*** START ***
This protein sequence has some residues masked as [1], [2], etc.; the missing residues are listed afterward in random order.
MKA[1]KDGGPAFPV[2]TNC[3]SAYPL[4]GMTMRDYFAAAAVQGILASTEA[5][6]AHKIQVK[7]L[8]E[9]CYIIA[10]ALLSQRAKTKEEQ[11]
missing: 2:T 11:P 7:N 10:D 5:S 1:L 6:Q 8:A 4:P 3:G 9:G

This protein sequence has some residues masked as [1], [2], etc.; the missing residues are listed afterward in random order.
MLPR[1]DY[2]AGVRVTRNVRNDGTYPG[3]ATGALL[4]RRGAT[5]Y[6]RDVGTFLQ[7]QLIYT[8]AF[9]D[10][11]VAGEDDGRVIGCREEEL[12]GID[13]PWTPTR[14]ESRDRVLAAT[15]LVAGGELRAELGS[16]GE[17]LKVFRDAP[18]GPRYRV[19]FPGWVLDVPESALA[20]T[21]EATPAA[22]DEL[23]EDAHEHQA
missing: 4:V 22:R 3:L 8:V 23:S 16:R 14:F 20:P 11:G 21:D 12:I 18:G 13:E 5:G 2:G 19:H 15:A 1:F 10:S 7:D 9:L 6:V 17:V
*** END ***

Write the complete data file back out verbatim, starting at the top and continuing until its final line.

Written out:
This protein sequence has some residues masked as [1], [2], etc.; the missing residues are listed afterward in random order.
MKA[1]KDGGPAFPV[2]TNC[3]SAYPL[4]GMTMRDYFAAAAVQGILASTEA[5][6]AHKIQVK[7]L[8]E[9]CYIIA[10]ALLSQRAKTKEEQ[11]
missing: 2:T 11:P 7:N 10:D 5:S 1:L 6:Q 8:A 4:P 3:G 9:G

This protein sequence has some residues masked as [1], [2], etc.; the missing residues are listed afterward in random order.
MLPR[1]DY[2]AGVRVTRNVRNDGTYPG[3]ATGALL[4]RRGAT[5]Y[6]RDVGTFLQ[7]QLIYT[8]AF[9]D[10][11]VAGEDDGRVIGCREEEL[12]GID[13]PWTPTR[14]ESRDRVLAAT[15]LVAGGELRAELGS[16]GE[17]LKVFRDAP[18]GPRYRV[19]FPGWVLDVPESALA[20]T[21]EATPAA[22]DEL[23]EDAHEHQA
missing: 4:V 22:R 3:L 8:V 23:S 16:R 14:F 20:P 11:G 21:D 12:I 18:G 13:E 5:G 2:G 19:H 15:A 1:F 10:S 7:D 9:L 6:V 17:V